I don't actually disagree with those statements at times. There are common sense steps everyone should take to secure their computers and networks, but there is certainly no shortage of hype in the news. Like the latest hot mutual fund- by the time it makes it into a newspaper or magazine it is old news and most likely too late for you to react to anyway.
However, as one of the common sense measures that aren't pure hype you should consider encrypting your email communications. If you are on vacation you might send a picture postcard to a friend or family member with a quick "wish you were here" sort of message. But, if you are writing a personal letter to that same friend or family member you would be more inclined to seal it in an envelope.
If you are mailing a check to pay a bill or perhaps a letter telling a friend or family member that the extra key to your house is hidden under the large rock to the left of the back porch you might use a security envelope with hatched lines to obfuscate or hide the contents of the envelope even better. The post office offers a number of other means of tracking messages- sending the letter certified, asking for a return receipt, insuring the contents of a package, etc.
Why then would you send personal or confidential information in an unprotected email? Sending information like the location of your extra house key under the large rock to the left of the back porch in an unencrypted email is the equivalent of writing it on a postcard for all to see.
Encrypting your email will keep all but the most dedicated hackers from intercepting and reading your private communications. Using a personal email certificate like the one freely available from Thawte you can digitally sign your email so that recipients can verify that its really from you as well as encrypt your messages so that only the intended recipients can view it. Comodo is another company offering free digital certificates for personal use. You can obtain your free certificate by filling out a very short and simple registration form.
That actually introduces an added benefit. By obtaining and using a personal email certificate to digitally sign your messages you can help to stem the tide of spam and malware being distributed in your name. If your friends and family are conditioned to know that messages from you will contain your digital signature, when they receive an unsigned message with your email address spoofed as the source they will realize that its not really from you and delete it.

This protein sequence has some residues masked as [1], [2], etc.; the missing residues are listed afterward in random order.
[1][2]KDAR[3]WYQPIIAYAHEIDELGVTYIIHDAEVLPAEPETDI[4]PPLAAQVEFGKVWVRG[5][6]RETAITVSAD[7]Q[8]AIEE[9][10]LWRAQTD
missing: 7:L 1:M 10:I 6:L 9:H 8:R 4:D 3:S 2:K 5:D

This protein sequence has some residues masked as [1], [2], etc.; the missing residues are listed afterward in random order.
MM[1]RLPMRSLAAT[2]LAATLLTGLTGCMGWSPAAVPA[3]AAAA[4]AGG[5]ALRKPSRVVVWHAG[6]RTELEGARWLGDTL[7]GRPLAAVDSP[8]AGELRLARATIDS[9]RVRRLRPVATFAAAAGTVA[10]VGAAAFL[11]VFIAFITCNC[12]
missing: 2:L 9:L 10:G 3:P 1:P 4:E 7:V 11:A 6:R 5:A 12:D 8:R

The way typical email encryption works is that you have a public key and a private key (this sort of encryption is also known as Public Key Infrastructure or PKI). You, and only you, will have and use your private key. Your public key is handed out to anyone you choose or even made publicly available.
If someone wants to send you a message that is meant only for you to see, they would encrypt it using your public key. Your private key is required to decrypt such a message, so even if someone intercepted the email it would be useless gibberish to them. When you send an email to someone else you can use your private key to digitally "sign" the message so that the recipient can be sure it is from you.
It is important to note that you should sign or encrypt all of your messages, not just the confidential or sensitive ones. If you only encrypt a single email message because it contains your credit card information and an attacker is intercepting your email traffic they will see that 99% of your email is unencrypted plain-text, and one message is encrypted. That is like attaching a bright red neon sign that says "Hack Me" to the message.
If you encrypt all of your messages it would be a much more daunting task for even a dedicated attacker to sift through. After investing the time and effort into decrypting 50 messages that just say "Happy Birthday" or "Do you want to golf this weekend?" or "Yes, I agree" the attacker will most likely not waste any more time on your email.
For more information about where to obtain free personal digital certificates see the links to the right of this article. For details and instructions from Microsoft for using digital certificates to sign and encrypt email in Outlook Express click here: Step-by-Step Guide to Public Key Features in Outlook Express 5.0 and Above.